Would suggesting the re-use of an old term be too awkward? I would prefer Augment(ed) rather than Bolster(ed); people are a little more used to seeing that term and Elemental Augmentations are not in the current Playtest Rulebook. In fact, there is only one ability currently using the word and that is in the name, not referring to a specific game mechanism/term :

Playtest Rulebook:
Conjuration, p.138 wrote:
You learn the augment summoning school power (see page 206), which you can cast at a cost of 1 Spell Point.
Augment Summoning, p.206 wrote:

AUGMENT SUMMONING POWER 1

Casting Verbal Casting; Trigger You complete an arcane spell that summons a creature.
The summoned creature gains a +1 conditional bonus to attack rolls, AC, and saving throws for the duration of the triggering spell.

So does it sound okay to go from this ... :

Bolstered wrote:

BOLSTERED

Some spells and abilities can’t affect a creature more than once in a day. If an effect says a creature becomes bolstered, repeated applications of that effect don’t do anything to the creature. For example, the blindness spell says, “The target is bolstered against all castings of blindness.” Casting blindness on that creature again would have no effect.
Unless otherwise stated, a creature remains bolstered for 24 hours against only that specific ability used by that specific creature. Blindness has an exception, bolstering the target against the spell no matter who casts it. Being bolstered doesn’t prevent ongoing effects of the source of the condition. For instance, if an ability makes you frightened and bolsters you against it, you don’t cease to be frightened due to becoming bolstered—you just don’t become frightened again if the same creature targets you with that ability later that day.

... to this? :

Augmented wrote:

AUGMENTED

Some spells and abilities can’t affect a creature more than once in a day. If an effect says a creature becomes augmented, repeated applications of that effect don’t do anything to the creature. For example, the blindness spell says, “The target is augmented against all castings of blindness.” Casting blindness on that creature again would have no effect.
Unless otherwise stated, a creature remains augmented for 24 hours against only that specific ability used by that specific creature. Blindness has an exception, augmenting the target against the spell no matter who casts it. Being augmented doesn’t prevent ongoing effects of the source of the condition. For instance, if an ability makes you frightened and augments you against it, you don’t cease to be frightened due to becoming augmented—you just don’t become frightened again if the same creature targets you with that ability later that day.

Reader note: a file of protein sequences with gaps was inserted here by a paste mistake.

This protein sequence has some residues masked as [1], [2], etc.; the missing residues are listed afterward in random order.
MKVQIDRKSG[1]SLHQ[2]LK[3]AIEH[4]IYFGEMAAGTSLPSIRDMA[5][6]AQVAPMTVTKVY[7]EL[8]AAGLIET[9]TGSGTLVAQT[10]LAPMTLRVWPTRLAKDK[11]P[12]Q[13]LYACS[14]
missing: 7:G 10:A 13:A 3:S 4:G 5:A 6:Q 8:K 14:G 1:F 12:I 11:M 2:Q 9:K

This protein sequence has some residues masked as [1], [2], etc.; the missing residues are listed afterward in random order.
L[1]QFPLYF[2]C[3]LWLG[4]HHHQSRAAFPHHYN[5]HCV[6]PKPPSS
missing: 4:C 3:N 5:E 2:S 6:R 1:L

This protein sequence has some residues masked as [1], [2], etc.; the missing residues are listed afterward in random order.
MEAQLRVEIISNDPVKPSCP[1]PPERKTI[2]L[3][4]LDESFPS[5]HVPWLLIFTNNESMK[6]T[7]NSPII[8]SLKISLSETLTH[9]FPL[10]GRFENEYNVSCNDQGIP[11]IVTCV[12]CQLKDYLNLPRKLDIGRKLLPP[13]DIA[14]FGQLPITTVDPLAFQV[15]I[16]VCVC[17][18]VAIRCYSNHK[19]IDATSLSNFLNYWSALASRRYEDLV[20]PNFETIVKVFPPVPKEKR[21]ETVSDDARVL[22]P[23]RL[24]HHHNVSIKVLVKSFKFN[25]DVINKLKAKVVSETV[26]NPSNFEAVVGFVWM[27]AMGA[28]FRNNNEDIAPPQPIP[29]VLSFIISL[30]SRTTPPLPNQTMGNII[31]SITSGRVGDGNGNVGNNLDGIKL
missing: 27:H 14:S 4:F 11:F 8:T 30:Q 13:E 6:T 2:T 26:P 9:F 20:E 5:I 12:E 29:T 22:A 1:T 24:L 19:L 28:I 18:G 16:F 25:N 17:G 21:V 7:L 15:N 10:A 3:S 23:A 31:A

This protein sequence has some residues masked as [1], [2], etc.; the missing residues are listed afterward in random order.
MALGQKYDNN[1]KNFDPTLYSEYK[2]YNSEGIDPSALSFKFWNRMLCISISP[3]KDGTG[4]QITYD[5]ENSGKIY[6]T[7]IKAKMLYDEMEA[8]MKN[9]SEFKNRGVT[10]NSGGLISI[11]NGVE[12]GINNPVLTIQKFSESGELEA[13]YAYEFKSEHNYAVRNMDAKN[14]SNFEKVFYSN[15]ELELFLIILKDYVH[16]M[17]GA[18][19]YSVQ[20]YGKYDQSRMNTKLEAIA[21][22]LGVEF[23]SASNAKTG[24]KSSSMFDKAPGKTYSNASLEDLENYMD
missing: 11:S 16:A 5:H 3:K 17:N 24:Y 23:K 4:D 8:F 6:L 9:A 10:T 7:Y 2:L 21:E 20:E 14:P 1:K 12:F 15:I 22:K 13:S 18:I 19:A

Example:
The above implies more of being bolstered against something, yet it is also used as a form of enhancement/increase. This works with augmented too :

TABLE 1–2: CLASSES, p.13 wrote:

Druid

The druid uses the natural world’s magic to bolster her and her allies’ strength while calling pain down upon enemies.
Wisdom | Constitution, Dexterity
TABLE 1–2: CLASSES, p.13 wrote:

Druid

The druid uses the natural world’s magic to augment her and her allies’ strength while calling pain down upon enemies.
Wisdom | Constitution, Dexterity

P.S.:
Could we also capitalize to make mechanical terms stand out from descriptive ones? For example :

Augmented wrote:

AUGMENTED

Some spells and abilities can’t affect a creature more than once in a day. If an effect says a creature becomes Augmented, repeated applications of that effect don’t do anything to the creature. For example, the blindness spell says, “The target is Augmented against all castings of blindness.” Casting blindness on that creature again would have no effect.
Unless otherwise stated, a creature remains Augmented for 24 hours against only that specific ability used by that specific creature. Blindness has an exception, Augmenting the target against the spell no matter who casts it. Being Augmented doesn’t prevent ongoing effects of the source of the condition. For instance, if an ability makes you frightened and Augments you against it, you don’t cease to be frightened due to becoming Augmented—you just don’t become frightened again if the same creature targets you with that ability later that day.

The Exchange

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When I first saw it I wondered what Bolstered meant, reading on it became clear that it meant something along the lines of what it says in the actual definition. It works and much as I love a little pedantry there are lots of other rough edges to file down.

I rather prefer inured, as bolstered has a generally positive connotation and being bolstered against something good seems a bit odd. Like describing something as an unmitigated success .

Bolster works though, it’s not that I am insusceptible or even habituated or desensitised to imaginative use of English to describe no longer being able to be affected by something from a particular source.